The ATOMIC directive ensures that a specific memory location is updated dynamically; this prevents the possibility of multiple, simultaneous writing threads. It takes the following form:
Rules and Behavior
The ATOMIC directive permits optimization beyond that of the critical section around the assignment. An implementation can replace ATOMIC directives by enclosing each statement in a critical section. The critical section (or sections) must use the same unique name.
The ATOMIC directive applies only to the immediately following statement, which must have one of the following forms:
x = x operator expr x = expr operator x x = intrinsic (x, expr) x = intrinsic (expr, x)
In the preceding statements:
All references to storage location x must have the same type and type parameters.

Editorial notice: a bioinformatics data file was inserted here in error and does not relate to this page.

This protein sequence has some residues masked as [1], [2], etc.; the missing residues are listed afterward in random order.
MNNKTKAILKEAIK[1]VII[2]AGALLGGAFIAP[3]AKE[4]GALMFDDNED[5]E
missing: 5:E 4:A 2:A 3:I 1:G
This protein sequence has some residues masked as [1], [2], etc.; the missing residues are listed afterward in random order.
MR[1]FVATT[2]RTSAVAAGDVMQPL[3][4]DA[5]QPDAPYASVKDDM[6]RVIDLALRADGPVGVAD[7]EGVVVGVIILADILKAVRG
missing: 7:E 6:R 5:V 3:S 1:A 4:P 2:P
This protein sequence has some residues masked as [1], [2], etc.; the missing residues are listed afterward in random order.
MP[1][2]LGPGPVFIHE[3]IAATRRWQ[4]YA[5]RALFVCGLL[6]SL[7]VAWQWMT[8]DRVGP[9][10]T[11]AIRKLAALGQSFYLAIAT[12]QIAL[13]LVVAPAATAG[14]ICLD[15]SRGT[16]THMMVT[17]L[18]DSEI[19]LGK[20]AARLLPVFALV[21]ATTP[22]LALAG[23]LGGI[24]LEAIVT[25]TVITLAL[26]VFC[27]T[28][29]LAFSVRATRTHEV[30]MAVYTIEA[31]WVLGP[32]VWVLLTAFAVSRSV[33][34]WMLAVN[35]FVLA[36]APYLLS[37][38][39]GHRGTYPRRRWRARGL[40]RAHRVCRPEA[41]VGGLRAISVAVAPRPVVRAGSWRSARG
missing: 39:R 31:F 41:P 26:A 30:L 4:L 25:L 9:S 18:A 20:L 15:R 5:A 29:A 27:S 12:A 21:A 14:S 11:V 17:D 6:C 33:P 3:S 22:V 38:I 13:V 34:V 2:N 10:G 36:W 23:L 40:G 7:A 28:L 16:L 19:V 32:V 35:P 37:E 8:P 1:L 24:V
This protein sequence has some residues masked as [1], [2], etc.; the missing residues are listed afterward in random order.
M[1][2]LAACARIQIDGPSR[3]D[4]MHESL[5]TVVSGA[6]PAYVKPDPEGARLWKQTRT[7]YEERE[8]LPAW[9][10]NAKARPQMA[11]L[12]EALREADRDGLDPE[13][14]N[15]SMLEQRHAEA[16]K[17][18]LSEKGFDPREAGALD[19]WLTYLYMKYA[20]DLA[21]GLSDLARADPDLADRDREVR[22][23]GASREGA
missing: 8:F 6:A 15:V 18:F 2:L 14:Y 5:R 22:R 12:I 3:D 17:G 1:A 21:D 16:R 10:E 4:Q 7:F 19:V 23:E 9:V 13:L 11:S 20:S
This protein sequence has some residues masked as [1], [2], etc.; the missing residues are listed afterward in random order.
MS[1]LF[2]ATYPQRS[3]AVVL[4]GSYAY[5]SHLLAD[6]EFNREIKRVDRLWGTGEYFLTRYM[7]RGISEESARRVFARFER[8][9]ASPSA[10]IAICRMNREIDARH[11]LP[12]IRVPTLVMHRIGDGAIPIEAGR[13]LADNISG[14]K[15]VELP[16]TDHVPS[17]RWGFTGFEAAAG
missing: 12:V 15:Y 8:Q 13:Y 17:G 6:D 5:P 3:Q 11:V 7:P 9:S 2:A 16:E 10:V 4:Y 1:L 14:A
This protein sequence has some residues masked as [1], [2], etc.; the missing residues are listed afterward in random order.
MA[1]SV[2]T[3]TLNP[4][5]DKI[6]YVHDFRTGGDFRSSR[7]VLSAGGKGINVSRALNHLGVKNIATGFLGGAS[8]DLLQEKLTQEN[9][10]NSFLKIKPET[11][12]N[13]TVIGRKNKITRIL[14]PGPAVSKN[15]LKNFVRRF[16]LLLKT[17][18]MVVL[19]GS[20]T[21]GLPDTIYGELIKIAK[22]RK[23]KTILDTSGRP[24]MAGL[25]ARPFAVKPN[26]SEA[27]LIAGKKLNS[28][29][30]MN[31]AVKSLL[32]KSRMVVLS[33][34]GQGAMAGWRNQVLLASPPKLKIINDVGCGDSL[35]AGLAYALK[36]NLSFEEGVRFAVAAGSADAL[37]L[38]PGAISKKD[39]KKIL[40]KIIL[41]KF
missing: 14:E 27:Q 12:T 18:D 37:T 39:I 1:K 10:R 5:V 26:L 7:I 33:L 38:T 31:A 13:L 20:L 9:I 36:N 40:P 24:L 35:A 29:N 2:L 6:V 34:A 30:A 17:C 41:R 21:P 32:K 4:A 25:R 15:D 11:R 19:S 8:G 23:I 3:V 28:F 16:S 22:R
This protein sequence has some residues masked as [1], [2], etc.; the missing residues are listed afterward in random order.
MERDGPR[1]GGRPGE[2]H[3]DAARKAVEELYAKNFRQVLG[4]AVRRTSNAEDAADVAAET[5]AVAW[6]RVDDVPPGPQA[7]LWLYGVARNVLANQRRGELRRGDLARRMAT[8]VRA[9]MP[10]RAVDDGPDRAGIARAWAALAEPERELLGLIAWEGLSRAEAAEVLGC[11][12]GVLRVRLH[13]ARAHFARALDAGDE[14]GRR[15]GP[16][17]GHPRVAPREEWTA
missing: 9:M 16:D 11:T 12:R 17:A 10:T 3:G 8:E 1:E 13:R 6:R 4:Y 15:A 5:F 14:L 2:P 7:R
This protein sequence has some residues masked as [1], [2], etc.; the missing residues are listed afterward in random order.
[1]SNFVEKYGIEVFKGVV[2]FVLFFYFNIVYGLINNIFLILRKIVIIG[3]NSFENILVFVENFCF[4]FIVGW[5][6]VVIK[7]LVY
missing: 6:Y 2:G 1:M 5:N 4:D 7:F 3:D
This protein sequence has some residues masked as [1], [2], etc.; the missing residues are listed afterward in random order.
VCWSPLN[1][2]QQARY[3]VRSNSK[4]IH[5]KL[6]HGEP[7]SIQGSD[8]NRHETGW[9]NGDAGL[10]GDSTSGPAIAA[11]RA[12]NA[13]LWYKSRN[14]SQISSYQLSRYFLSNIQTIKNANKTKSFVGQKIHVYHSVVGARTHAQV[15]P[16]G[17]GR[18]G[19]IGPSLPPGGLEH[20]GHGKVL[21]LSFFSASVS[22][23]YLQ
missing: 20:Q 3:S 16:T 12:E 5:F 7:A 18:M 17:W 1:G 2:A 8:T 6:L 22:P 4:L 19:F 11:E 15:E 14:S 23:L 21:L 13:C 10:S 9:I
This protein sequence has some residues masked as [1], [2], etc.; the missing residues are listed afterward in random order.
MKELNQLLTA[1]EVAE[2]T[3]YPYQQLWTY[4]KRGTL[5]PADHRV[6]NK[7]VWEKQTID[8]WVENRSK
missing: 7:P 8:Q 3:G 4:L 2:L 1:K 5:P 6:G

Only the loading and storing of x are dynamic; the evaluation of expr is not dynamic. To avoid race conditions (or concurrency races), all updates of the location in parallel must be protected using the ATOMIC directive, except those that are known to be free of race conditions. The function intrinsic, the operator operator, and the assignment must be the intrinsic function, operator, and assignment.
The following example shows a way to avoid race conditions by using ATOMIC to protect all simultaneous updates of the location by multiple threads:
c$OMP PARALLEL DO DEFAULT(PRIVATE) SHARED(X,Y,INDEX,N) DO I=1,N CALL WORK(XLOCAL, YLOCAL) c$OMP ATOMIC X(INDEX(I)) = X(INDEX(I)) + XLOCAL Y(I) = Y(I) + YLOCAL END DO
Since the ATOMIC directive applies only to the statement immediately following it, note that Y is not updated atomically.